Alp riled up about UFC Fight Night
Agitated. Ticked. Slighted. Ah, we'll go ahead and say it. Alp Ozkilic is pissed off.
The last time the UFC's only Turkish-born fighter was in the Octagon was July of last year. He and Jon Lineker slugged away at each other for three rounds before Lineker scored a TKO victory with just nine seconds before the final bell would have sounded. Despite the loss against the number 6 flyweight in the world, Ozkilic earned a Fight of the Night bonus check that alleviated some of the pain.
That fight proved Ozkilic can hang with the best of the best.
So now where does the "Turkish Delight" find himself? The first fight of the night at Saturday's UFC Fight Night in Adelaide, Australia.
"I don't appreciate being the first fight of the night," Ozkilic said. "I should be on the main card. I have an exciting style. I'm happy to get back in there but it really irritates me. I can't control those things."
Ozkilic spent the first 11 fights of his 9-3 career at St. Charles MMA under the watchful eye of Mike Rogers and the Cracker Jack team that was in place, including fellow UFC flyweight Josh Sampo, before moving to Long Island, New York over a year ago.
On Saturday, Ozkilic will hope to end a two-fight skid (1-2 in the UFC) when he faces Ben Nguyen (13-5).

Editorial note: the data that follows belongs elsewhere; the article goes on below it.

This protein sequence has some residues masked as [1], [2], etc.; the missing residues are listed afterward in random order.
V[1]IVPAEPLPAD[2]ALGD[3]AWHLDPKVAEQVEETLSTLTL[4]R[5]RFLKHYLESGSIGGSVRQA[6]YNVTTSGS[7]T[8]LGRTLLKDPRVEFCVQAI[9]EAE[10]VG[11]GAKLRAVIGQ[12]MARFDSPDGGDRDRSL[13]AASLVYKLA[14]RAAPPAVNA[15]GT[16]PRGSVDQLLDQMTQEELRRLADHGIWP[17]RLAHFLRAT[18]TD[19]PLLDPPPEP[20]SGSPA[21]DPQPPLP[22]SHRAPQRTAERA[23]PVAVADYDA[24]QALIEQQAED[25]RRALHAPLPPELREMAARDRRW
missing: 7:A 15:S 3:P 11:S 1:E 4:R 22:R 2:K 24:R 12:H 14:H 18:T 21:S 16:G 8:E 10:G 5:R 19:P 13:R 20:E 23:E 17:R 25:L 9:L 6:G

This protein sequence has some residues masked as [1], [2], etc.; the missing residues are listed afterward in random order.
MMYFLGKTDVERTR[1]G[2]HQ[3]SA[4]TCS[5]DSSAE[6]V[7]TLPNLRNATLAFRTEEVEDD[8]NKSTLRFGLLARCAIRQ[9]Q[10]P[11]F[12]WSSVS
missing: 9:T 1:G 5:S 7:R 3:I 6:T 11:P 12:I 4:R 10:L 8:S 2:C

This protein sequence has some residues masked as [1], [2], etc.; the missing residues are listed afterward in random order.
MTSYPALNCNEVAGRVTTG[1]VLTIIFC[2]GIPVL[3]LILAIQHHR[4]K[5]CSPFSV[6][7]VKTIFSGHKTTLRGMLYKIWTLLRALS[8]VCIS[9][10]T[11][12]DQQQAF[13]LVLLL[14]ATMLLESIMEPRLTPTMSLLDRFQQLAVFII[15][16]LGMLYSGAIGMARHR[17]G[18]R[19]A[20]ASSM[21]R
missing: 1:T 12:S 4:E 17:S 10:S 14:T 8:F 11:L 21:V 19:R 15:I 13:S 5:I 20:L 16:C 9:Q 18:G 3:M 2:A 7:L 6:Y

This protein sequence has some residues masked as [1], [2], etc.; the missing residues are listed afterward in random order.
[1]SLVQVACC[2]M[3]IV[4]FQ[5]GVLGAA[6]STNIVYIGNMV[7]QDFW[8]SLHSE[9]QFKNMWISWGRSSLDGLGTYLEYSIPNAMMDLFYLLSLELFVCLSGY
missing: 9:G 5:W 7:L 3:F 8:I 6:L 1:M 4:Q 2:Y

Nguyen became something of a internet celebrity on social media and MMA forums after a clip from his March bout again Julian Rabaud surfaced. The video shows the overly- tattooed Rabaud mean-mugging Nguyen at the weigh-ins, going as far as raising his fist right into Nguyen's face.
If you haven't seen the clip, you can likely guess where this story goes. Come fight night, Nguyen made quick work of Rabaud, laying to waste and finishing the fight in 25 seconds. Weeks later, Nguyen signed a UFC contract and Ozkilic was the other name on the bout agreement. The clip, put out by Nguyen, was uploaded at the beginning of March and has since been viewed more than seven million times.
"You have to put yourself out there and that was all over the Internet," Ozkilic said. "(Nguyen) gave the guy a lesson and got some attention. The douche bag got what he deserved and Ben got in the UFC."
The 26-year-old Nguyen, an American-born flyweight, has been living and fighting in Australia for the past two years and enters Saturday on a seven fight win streak that dates back to 2010.
In order to snap that streak, the 29-year-old Ozkilic will have to do what he did right against Lineker and not what he did wrong against Lineker.
"In my last fight I got caught up in the moment and tried to take him out," Ozkilic said. "But I learned that I belonged with the best and at the time I was just two fights deep in my UFC career. It was good for my confidence. I'm tough and I'm not going to quit."
Packing up his bags and moving from the strip malls of suburban St. Louis to Long Island was a decision that had to be made. Even with a fellow UFC flyweight as a training partner, Ozkilic is smart enough to know that you don't get many cracks at MMA stardom so the choice was made.